The study has a number of important and innovative features, not least the attention it bestows on Leopardi (1798-1837), a fascinating figure in Italian letters and romanticism, and also an important figure in modern European thought — sometimes portrayed as the first nihilist — who was read by Schopenhauer and who was endorsed by the early Nietzsche. He was to roundly reject his thinking later on and for reasons similar to his rejection of Schopenhauer's metaphysical pessimism and world-denial. Although the relation between Leopardi and Nietzsche has been the subject of an extensive literature in non-English speaking literature, especially Italian and German, Rennie's prioritising his significance for a full appreciation of Nietzsche contains fresh insights for English-speaking readers. The study is perhaps especially innovative in suggesting that Nietzsche's later theory of eternal recurrence can be fruitfully approached in the context of the concerns and ideas expressed in the untimely meditation of history, and the part of the book devoted to Nietzsche concentrates almost exclusively on it. Like previous research, Rennie maintains that although the essay on history considers the thought experiment of recurrence only to reject it, its question is never, in fact, resolved. Of course, the claim made that the manner in which Nietzsche formulates his conception of time in the Goethian and Leopardian metaphors characterizing the essay on history anticipates his later mature thinking on time and history will be taken to be a highly contentious one by many readers. But I think it is a claim worth taking seriously, even if Rennie's attempt to make the case for it does not, in the end, completely persuade or persuade to the level one would like. The study also sets itself the laudable ambition of seeking to show that in Nietzsche's 'stylized adoption' of Goethe and Leopardi we find a disruption of cliches that have come to haunt the reception of the texts of both. It is one of the most illuminating and richest appreciations of Nietzsche's essay on history I have read for some time, an essay that in recent years has become the subject of pedestrian readings and is in need of enlivenment. Rennie is especially good in showing that one of its primary concerns is with 'the stochastic incoherence of the modern historical consciousness' (p. 324), and he provides many valuable insights into Nietzsche's thinking on chance and contingency. The author succeeds admirably in one of his principal aims, namely, to show in clear and instructive fashion that Nietzsche's engagement with Goethe and Leopardi is indeed crucial to an adequate understanding of the text and subtexts that make up the meditation on history.
Rennie's study will appeal especially to those working in literary history and literary theory. There is plenty of talk of 'empty signifiers' and a 'poetics of non-presence' running throughout the book. However, the matters of genuine philosophical substance that surround Nietzsche's thinking on time (and recurrence) are not adequately dealt with in the study. This is simply because the relevant material is never looked at or, when it is, it is treated too cursorily and strictly in terms of the concerns of literary theory. The author's most important claims and theses fail to persuade simply because the book provides no properly sustained analysis of the key later materials, which is what is needed to ultimately make the argument a convincing one. Whilst the odd aphorism from Dawn and sections from Zarathustra and the Genealogy are made use of here and there, the later texts receive no sustained treatment. Perhaps the most glaring omission is the lack of any reference to, and treatment of, the M III, 1 notebook of 1881, which contains Nietzsche's first sketches of recurrence, including the remarkable first one, and where all the essential philosophical issues to be considered and deciphered are displayed. It is here that Nietzsche first tries out all the different aspects of the thought of recurrence: as a historical singularity, as a cosmological hypothesis, as a replacement for Christian belief, and as a practical incorporating maxim. Nietzsche's first sketch features motifs and movements of thought that have yet to be properly analysed in the literature, and Rennie has the hermeneutical skills to do valuable work here. In my view a tremendous opportunity has been missed. Also omitted from the study are surrounding materials from the period of Nietzsche's development that is of most concern to the ambit of the study, such as the lectures on the pre-Platonic philosophers and the time atom theory fragment of 1873. A treatment of these materials would have added support to the author's claim that at this particular moment of his intellectual development, where we find Nietzsche struggling to clarify and resolve the contradictions between the Goethean moment and the Leopardian one, he is beginning to develop his mature philosophy of time and history. The book makes no attempt to explain or analyse the complex and intricate nature of Nietzsche's intellectual development, including that of his relation to Schopenhauer and in my view no real justification can be offered for treating the meditation on history in isolation from the meditation on Schopenhauer, which is surely equally important for understanding Nietzsche on time, being and becoming, and recurrence. In the book, nothing is made of the determinism and fatalism of the 1878 moment in Nietzsche (volume one of Human, all too Human), of the emergence of the thought of recurrence in 1881/2 and the way this thought attempts to reconfigure determinism and fatalism, of how the tensions between determinism and freedom as they are conceived by Nietzsche are played out in Zarathustra, and so on. These critical points would perhaps not matter if the author did not wish to make such major claims for the interpretation of the essay on history offered in the book.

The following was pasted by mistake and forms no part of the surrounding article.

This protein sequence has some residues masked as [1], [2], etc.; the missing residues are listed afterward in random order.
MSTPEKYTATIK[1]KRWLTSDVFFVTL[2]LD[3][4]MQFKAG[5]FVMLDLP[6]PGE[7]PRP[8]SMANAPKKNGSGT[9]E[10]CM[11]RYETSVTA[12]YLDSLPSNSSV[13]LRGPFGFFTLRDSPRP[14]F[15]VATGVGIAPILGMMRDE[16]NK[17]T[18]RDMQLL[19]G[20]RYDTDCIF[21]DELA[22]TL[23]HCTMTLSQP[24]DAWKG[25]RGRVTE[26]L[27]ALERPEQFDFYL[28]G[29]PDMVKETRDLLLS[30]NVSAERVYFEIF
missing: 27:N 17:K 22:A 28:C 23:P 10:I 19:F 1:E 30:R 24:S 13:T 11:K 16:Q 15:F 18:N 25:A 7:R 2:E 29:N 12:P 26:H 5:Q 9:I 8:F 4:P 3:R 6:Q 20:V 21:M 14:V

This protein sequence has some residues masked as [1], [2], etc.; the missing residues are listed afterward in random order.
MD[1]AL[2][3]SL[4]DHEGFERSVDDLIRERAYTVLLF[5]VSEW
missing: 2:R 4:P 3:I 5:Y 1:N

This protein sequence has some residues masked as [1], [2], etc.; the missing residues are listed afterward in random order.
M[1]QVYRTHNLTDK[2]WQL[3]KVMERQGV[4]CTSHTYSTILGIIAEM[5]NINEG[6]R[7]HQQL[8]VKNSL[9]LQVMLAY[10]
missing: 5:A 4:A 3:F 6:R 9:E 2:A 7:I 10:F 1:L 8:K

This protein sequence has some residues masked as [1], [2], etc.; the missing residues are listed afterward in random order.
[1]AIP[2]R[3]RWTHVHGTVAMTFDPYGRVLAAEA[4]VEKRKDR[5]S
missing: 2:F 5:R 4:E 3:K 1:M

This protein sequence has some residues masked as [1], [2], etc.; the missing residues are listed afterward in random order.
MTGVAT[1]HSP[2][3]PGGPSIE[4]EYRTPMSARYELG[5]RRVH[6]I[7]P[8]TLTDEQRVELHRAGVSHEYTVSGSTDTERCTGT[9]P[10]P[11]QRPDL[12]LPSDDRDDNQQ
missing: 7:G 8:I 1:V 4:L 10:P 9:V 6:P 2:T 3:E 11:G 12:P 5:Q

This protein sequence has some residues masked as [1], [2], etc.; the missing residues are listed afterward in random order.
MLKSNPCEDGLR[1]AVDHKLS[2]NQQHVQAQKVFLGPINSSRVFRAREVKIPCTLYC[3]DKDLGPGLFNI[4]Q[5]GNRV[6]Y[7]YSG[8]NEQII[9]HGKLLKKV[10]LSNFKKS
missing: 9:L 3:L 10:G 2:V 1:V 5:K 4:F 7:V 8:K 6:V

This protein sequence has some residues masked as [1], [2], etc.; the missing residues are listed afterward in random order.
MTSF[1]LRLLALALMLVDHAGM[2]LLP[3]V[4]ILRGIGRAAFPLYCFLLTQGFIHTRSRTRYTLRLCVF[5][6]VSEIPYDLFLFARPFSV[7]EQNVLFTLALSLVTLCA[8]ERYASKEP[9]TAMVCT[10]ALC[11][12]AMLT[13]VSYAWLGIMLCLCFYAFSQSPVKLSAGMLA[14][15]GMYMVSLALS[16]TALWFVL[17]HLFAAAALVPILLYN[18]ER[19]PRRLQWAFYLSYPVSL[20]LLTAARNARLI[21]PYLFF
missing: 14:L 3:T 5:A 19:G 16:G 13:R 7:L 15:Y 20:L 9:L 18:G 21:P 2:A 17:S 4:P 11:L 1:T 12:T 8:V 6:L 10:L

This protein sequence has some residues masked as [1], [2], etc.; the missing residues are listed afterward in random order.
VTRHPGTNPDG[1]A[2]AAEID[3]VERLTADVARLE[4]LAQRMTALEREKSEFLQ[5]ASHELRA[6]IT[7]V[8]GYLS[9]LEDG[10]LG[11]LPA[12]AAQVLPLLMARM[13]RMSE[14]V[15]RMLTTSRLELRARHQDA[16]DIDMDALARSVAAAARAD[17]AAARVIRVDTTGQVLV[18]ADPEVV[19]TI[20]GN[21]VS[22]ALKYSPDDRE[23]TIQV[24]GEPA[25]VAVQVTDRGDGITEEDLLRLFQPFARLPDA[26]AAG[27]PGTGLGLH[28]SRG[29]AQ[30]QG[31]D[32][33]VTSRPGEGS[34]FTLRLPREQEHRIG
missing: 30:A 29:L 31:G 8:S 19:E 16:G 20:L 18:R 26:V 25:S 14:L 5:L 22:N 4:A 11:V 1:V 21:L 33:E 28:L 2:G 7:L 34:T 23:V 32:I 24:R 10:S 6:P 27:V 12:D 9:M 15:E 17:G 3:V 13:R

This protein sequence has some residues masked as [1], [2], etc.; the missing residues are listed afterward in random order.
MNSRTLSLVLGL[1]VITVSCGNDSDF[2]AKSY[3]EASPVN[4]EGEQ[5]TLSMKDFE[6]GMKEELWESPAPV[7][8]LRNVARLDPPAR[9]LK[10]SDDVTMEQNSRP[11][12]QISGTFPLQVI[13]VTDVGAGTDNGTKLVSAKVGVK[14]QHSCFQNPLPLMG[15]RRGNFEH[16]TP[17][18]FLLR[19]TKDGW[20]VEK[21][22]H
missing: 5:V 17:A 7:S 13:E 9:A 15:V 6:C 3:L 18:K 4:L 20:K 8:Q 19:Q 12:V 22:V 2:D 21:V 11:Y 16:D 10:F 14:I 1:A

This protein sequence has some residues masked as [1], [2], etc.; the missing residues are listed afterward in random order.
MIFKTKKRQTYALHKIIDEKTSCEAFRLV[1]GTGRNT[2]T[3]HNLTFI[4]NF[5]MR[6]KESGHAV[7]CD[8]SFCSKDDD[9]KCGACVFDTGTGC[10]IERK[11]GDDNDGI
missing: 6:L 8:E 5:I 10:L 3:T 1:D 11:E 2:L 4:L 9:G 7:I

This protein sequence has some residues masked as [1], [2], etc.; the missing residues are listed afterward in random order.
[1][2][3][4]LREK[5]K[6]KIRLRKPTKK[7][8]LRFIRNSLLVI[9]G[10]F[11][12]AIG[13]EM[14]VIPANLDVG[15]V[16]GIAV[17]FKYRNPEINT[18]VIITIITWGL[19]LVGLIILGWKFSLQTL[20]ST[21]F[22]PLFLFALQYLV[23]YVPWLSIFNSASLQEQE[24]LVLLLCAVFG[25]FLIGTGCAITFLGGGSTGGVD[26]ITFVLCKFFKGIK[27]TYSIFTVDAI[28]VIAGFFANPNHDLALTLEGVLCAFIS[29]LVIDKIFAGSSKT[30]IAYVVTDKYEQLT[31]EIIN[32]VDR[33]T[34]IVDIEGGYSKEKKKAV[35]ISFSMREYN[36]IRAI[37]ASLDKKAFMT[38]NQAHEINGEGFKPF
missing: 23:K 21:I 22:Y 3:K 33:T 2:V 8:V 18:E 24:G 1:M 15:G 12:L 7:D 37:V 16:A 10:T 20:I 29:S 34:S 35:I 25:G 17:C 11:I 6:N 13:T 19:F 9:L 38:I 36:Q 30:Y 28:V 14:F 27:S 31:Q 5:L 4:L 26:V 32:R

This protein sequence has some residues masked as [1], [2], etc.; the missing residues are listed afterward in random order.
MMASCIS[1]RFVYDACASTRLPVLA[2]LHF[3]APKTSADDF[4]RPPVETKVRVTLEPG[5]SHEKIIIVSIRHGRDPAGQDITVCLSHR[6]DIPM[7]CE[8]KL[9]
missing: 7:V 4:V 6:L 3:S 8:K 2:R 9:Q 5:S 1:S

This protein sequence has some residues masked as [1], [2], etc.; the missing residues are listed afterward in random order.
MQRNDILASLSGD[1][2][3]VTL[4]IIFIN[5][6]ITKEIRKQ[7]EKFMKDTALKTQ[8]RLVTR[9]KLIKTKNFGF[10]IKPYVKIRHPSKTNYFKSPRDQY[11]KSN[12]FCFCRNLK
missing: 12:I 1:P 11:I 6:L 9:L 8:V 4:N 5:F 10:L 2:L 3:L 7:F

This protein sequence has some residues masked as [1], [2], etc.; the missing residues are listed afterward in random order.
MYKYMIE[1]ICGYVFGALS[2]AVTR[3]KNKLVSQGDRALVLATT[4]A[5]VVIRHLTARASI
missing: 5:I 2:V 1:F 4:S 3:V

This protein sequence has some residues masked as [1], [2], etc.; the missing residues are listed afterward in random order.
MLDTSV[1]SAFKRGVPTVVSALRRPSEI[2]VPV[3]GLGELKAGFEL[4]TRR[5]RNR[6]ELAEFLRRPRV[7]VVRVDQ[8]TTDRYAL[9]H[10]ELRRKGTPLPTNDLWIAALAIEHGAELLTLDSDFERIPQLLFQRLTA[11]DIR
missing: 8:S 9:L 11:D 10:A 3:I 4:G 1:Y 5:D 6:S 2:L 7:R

Having drawn attention to these omissions and lacunae let me emphasize that this is a very rich study and a welcome addition to the literature. Any reader of Nietzsche keen to cultivate a literate and informed appreciation of matters of time and recurrence in Nietzsche's work will greatly profit from reading it.
University of Warwick